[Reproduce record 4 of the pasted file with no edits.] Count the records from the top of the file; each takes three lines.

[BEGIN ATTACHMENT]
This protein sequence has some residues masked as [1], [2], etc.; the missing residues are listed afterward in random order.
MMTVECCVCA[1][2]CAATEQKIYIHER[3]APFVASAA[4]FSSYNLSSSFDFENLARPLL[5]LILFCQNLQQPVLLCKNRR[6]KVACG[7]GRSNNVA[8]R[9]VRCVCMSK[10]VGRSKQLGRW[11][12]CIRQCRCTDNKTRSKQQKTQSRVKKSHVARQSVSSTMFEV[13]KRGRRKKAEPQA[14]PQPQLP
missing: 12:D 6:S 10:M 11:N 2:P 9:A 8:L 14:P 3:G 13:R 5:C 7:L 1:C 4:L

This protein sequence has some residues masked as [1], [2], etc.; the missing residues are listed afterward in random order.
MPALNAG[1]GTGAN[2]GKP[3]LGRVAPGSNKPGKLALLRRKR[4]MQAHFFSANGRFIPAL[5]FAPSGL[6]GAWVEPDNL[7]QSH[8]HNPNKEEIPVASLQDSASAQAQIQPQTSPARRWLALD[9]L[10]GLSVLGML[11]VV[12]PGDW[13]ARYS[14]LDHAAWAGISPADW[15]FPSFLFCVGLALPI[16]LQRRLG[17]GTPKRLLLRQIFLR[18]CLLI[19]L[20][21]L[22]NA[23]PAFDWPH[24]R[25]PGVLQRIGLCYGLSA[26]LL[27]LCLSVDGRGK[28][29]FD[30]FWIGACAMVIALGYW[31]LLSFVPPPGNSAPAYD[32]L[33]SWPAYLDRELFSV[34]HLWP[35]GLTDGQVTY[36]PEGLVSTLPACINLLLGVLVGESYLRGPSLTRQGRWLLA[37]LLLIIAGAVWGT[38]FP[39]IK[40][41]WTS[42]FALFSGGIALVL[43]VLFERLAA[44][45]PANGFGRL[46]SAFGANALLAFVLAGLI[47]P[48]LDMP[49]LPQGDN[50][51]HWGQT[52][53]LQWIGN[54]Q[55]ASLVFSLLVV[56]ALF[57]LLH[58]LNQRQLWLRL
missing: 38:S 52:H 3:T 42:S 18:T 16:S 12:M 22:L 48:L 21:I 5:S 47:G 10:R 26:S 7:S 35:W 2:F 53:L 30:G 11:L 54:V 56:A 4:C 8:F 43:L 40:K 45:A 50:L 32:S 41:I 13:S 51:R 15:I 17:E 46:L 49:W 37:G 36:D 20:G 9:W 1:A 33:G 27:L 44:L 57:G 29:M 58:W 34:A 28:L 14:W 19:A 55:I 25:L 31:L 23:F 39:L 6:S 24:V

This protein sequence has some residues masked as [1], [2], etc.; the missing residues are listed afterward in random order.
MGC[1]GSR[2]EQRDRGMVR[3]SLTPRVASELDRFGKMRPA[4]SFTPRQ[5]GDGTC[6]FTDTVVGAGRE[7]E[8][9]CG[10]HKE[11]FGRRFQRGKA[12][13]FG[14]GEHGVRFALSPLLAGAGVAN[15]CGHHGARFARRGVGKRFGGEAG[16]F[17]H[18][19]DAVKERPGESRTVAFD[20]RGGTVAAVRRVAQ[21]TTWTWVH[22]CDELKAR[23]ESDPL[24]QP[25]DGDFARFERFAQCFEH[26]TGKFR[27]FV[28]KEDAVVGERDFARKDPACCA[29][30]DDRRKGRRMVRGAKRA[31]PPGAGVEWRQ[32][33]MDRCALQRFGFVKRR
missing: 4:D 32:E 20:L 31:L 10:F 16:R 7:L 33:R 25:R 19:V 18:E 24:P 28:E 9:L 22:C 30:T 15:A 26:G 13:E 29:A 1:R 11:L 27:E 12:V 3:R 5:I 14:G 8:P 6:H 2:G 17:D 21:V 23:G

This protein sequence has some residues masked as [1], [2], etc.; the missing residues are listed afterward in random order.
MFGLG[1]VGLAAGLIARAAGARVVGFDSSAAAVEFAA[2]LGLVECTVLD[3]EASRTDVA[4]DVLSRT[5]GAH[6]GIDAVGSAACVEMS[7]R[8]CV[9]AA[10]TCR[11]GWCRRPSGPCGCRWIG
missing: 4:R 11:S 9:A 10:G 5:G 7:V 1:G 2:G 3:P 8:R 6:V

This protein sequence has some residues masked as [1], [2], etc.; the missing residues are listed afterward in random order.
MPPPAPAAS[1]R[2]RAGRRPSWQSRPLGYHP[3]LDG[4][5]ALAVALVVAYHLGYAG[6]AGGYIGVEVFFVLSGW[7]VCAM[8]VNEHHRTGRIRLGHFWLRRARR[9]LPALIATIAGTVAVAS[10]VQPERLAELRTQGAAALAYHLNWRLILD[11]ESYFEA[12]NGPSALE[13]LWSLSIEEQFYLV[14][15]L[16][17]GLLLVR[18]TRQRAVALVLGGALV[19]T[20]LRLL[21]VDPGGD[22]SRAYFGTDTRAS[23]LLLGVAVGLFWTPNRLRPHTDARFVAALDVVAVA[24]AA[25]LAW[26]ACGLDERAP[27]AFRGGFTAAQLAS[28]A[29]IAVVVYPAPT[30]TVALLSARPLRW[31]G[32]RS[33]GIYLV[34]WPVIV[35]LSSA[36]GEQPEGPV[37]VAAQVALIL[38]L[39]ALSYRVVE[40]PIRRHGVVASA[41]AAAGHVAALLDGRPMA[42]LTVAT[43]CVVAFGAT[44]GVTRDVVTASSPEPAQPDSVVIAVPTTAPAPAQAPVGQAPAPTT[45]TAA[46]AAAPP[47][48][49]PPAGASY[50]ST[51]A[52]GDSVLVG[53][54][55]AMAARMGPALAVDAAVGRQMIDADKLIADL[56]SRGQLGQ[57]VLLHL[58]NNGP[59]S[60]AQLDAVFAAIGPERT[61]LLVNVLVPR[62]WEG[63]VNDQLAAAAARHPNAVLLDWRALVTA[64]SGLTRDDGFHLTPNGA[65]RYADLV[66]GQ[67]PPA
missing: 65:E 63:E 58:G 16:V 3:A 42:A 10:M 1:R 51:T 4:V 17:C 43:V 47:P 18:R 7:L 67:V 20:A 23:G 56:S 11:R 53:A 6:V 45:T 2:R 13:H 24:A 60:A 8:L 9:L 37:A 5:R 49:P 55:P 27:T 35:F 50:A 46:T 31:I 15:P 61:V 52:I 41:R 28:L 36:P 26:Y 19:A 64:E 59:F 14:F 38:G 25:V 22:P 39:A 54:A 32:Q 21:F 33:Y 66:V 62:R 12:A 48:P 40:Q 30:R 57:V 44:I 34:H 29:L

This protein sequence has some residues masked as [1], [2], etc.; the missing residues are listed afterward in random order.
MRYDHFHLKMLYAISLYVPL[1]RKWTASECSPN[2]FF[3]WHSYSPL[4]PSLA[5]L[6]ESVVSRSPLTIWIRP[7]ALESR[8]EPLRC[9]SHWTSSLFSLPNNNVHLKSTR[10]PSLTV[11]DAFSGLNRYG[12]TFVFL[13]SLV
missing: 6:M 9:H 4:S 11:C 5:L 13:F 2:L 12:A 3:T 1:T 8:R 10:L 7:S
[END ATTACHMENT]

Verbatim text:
This protein sequence has some residues masked as [1], [2], etc.; the missing residues are listed afterward in random order.
MFGLG[1]VGLAAGLIARAAGARVVGFDSSAAAVEFAA[2]LGLVECTVLD[3]EASRTDVA[4]DVLSRT[5]GAH[6]GIDAVGSAACVEMS[7]R[8]CV[9]AA[10]TCR[11]GWCRRPSGPCGCRWIG
missing: 4:R 11:S 9:A 10:G 5:G 7:V 1:G 2:G 3:P 8:R 6:V